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Psychostimulants and college students: 7 steps to prevent misuse

Students may misuse ADHD medications to feel less restless, improve concentration, or increase study time

Vol. 11, No. 03 / March 2012

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In a survey of 115 college students taking medication for attention-deficit/hyperactivity disorder (ADHD), 31% reported having taken their drugs more frequently or at a higher dose than prescribed, or used someone else’s medication since beginning college.1 Fifty-six percent reported being asked to give or sell their medication in the past 6 months; 26% of those solicited gave or sold their medication to a peer.1 The 3 most frequently reported reasons for misusing ADHD medications centered on studying: to improve concentration, to lengthen study time, and to feel less restless while studying.1

Although treating ADHD with first-line stimulants may reduce the incidence of substance use disorders,2,3 monitor patients closely to ensure therapeutic drugs are not being misused or abused.

  1. Use screening tools such as the CRAFFT test4 for adolescents and the 5-question RAFFT test for adults.5 Also, consider toxicology screenings.
  2. Consider extended-release formulations, which can reduce recreational stimulant use because subjective likeability is more strongly influenced by the drug delivery rate than by plasma concentration.
  3. Consider other medications/formulas such as a transdermal patch delivery of methylphenidate or prodrug formulations such as lisdexamfetamine, which is gut enzyme-dependent to hydrolyze into lysine and d-amphetamine. Also, consider nonstimulants such as atomoxetine, bupropion, or tricyclic antidepressants.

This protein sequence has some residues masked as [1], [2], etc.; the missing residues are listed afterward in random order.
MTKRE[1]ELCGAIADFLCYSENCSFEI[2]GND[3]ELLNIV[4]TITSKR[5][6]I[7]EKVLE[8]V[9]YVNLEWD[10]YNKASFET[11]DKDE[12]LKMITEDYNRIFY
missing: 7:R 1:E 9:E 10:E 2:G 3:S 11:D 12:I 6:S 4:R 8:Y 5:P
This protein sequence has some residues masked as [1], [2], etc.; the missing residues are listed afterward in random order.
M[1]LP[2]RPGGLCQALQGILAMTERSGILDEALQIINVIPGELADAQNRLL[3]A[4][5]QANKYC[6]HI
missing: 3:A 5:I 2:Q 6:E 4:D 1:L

4. Rule out mood disorders, especially depression, which may be driving the urge to get “high.”
  5. Involve family members or other forms of supervision, who may be able to better monitor medications.
  6. Improve physician/patient communication because active physician involvement and better patient communication about treatment-related issues is better for all involved.
  7. Provide triplicate prescriptions in person to avoid “prescriptions lost in the mail,” and keep a log of all prescriptions you dispense.


Dr. Jain reports no financial relationship with any company whose products are mentioned in this article or with manufacturers of competing products.

1. Rabiner DL, Anastopoulos AD, Costello EJ, et al. The misuse and diversion of prescribed ADHD medications by college students. J Atten Disord. 2009;13(2):144-153.

2. Biederman J, Monuteaux MC, Spencer T, et al. Stimulant therapy and risk for subsequent substance use disorders in male adults with ADHD: a naturalistic controlled 10-year follow-up study. Am J Psychiatry. 2008;165(5):597-603.

3. Wilens TE, Faraone SV, Biederman J, et al. Does stimulant therapy of attention-deficit/hyperactivity disorder beget later substance abuse? A meta-analytic review of the literature. Pediatrics. 2003;111(1):179-185.

4. The Center for Adolescent Substance Abuse Research. For teens. Accessed January 19 2012.

5. Bastiaens L, Riccardi K, Sakhrani D. The RAFFT as a screening tool for adult substance use disorders. Am J Drug Alcohol Abuse. 2002;28(4):681-691.

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